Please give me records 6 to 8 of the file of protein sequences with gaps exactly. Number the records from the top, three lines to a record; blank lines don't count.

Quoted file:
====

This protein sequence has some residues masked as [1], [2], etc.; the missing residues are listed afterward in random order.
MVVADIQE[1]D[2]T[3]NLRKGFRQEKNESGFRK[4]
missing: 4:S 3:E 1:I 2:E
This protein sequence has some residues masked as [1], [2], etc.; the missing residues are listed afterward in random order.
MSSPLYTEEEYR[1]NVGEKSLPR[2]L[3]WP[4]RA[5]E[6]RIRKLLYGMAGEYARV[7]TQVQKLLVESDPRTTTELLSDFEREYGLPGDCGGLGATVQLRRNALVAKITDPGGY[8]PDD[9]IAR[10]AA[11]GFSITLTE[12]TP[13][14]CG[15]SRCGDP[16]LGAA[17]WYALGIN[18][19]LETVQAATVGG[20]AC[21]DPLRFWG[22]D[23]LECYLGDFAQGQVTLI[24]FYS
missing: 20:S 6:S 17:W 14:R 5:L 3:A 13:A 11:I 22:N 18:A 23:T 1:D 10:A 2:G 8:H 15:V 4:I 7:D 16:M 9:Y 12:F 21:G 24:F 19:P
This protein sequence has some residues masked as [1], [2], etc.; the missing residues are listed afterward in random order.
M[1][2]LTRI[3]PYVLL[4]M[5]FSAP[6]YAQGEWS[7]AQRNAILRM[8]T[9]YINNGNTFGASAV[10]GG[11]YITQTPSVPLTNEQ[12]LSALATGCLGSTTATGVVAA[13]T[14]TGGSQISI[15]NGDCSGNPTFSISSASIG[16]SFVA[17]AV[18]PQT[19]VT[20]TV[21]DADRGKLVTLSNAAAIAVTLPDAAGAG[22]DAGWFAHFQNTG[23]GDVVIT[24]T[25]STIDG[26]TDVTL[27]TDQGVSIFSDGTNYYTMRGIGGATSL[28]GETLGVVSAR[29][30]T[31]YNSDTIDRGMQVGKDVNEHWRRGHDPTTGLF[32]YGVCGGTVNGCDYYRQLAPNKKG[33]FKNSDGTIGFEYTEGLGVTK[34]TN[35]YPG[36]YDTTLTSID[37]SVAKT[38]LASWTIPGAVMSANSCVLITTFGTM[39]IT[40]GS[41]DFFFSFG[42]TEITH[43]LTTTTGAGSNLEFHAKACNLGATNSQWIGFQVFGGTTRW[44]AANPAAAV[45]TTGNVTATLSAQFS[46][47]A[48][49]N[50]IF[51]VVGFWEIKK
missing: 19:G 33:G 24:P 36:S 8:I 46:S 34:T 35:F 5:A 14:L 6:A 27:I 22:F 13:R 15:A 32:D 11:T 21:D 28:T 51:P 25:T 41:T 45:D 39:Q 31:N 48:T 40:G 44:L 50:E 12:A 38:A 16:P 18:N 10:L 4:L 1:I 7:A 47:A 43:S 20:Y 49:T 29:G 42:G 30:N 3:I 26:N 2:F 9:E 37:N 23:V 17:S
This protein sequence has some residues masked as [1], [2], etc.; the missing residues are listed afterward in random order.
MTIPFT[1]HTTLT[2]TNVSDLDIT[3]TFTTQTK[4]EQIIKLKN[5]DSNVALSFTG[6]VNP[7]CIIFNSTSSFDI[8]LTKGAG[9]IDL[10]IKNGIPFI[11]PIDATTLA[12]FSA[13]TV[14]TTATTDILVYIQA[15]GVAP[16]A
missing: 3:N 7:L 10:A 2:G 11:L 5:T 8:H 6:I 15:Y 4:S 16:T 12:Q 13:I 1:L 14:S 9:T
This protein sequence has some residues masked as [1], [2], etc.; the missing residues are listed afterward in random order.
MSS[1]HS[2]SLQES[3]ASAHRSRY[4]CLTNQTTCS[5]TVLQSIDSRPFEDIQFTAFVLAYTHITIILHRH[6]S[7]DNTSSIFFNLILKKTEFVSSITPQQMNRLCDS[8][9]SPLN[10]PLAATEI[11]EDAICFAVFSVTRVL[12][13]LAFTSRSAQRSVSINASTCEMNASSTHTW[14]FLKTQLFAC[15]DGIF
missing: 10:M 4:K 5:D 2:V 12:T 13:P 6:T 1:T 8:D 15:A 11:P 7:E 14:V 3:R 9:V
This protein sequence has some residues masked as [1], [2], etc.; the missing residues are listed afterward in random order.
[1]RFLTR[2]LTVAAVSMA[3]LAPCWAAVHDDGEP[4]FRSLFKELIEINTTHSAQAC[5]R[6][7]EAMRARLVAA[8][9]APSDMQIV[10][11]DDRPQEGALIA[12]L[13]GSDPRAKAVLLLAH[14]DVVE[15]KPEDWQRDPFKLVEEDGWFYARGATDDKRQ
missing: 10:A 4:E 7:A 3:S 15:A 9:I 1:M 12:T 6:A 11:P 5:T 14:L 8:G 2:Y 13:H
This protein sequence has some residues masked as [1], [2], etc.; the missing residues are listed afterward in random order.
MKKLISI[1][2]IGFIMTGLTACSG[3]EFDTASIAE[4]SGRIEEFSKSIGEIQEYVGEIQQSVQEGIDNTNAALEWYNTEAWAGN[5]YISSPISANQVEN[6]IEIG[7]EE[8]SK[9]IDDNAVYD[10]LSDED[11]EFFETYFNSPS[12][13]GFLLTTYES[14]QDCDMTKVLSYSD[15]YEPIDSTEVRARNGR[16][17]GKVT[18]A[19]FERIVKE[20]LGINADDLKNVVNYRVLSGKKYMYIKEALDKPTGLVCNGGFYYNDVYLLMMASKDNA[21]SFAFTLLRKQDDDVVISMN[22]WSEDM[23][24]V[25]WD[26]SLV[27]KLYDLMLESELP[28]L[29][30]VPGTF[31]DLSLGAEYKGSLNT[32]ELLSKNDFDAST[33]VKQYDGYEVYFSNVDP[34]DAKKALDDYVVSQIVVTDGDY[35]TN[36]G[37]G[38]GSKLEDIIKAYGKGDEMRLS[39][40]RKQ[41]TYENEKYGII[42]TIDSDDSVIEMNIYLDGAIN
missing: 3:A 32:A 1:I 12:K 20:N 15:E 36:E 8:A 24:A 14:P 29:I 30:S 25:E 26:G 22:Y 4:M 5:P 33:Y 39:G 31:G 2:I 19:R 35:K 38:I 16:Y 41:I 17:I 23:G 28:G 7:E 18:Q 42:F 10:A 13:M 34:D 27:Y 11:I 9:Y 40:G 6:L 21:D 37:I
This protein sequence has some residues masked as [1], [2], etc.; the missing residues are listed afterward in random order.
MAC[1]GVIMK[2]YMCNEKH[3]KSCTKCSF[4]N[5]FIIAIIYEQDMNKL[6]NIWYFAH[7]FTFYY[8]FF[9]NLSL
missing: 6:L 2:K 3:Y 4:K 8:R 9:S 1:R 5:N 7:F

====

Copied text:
This protein sequence has some residues masked as [1], [2], etc.; the missing residues are listed afterward in random order.
[1]RFLTR[2]LTVAAVSMA[3]LAPCWAAVHDDGEP[4]FRSLFKELIEINTTHSAQAC[5]R[6][7]EAMRARLVAA[8][9]APSDMQIV[10][11]DDRPQEGALIA[12]L[13]GSDPRAKAVLLLAH[14]DVVE[15]KPEDWQRDPFKLVEEDGWFYARGATDDKRQ
missing: 10:A 4:E 7:A 3:S 15:A 9:I 1:M 12:T 6:A 11:P 5:T 14:L 8:G 2:Y 13:H
This protein sequence has some residues masked as [1], [2], etc.; the missing residues are listed afterward in random order.
MKKLISI[1][2]IGFIMTGLTACSG[3]EFDTASIAE[4]SGRIEEFSKSIGEIQEYVGEIQQSVQEGIDNTNAALEWYNTEAWAGN[5]YISSPISANQVEN[6]IEIG[7]EE[8]SK[9]IDDNAVYD[10]LSDED[11]EFFETYFNSPS[12][13]GFLLTTYES[14]QDCDMTKVLSYSD[15]YEPIDSTEVRARNGR[16][17]GKVT[18]A[19]FERIVKE[20]LGINADDLKNVVNYRVLSGKKYMYIKEALDKPTGLVCNGGFYYNDVYLLMMASKDNA[21]SFAFTLLRKQDDDVVISMN[22]WSEDM[23][24]V[25]WD[26]SLV[27]KLYDLMLESELP[28]L[29][30]VPGTF[31]DLSLGAEYKGSLNT[32]ELLSKNDFDAST[33]VKQYDGYEVYFSNVDP[34]DAKKALDDYVVSQIVVTDGDY[35]TN[36]G[37]G[38]GSKLEDIIKAYGKGDEMRLS[39][40]RKQ[41]TYENEKYGII[42]TIDSDDSVIEMNIYLDGAIN
missing: 3:A 32:A 1:I 12:K 20:N 15:E 36:E 8:A 24:A 14:P 29:I 30:S 25:E 26:G 22:Y 4:M 5:P 33:Y 39:G 31:G 2:I 19:R 35:K 38:I 16:Y 41:I 17:I 23:G 28:G 7:E 18:Q 42:F 10:A 13:M 34:D 27:Y 11:I 9:Y 40:G 6:L 21:D 37:I
This protein sequence has some residues masked as [1], [2], etc.; the missing residues are listed afterward in random order.
MAC[1]GVIMK[2]YMCNEKH[3]KSCTKCSF[4]N[5]FIIAIIYEQDMNKL[6]NIWYFAH[7]FTFYY[8]FF[9]NLSL
missing: 6:L 2:K 3:Y 4:K 8:R 9:S 1:R 5:N 7:F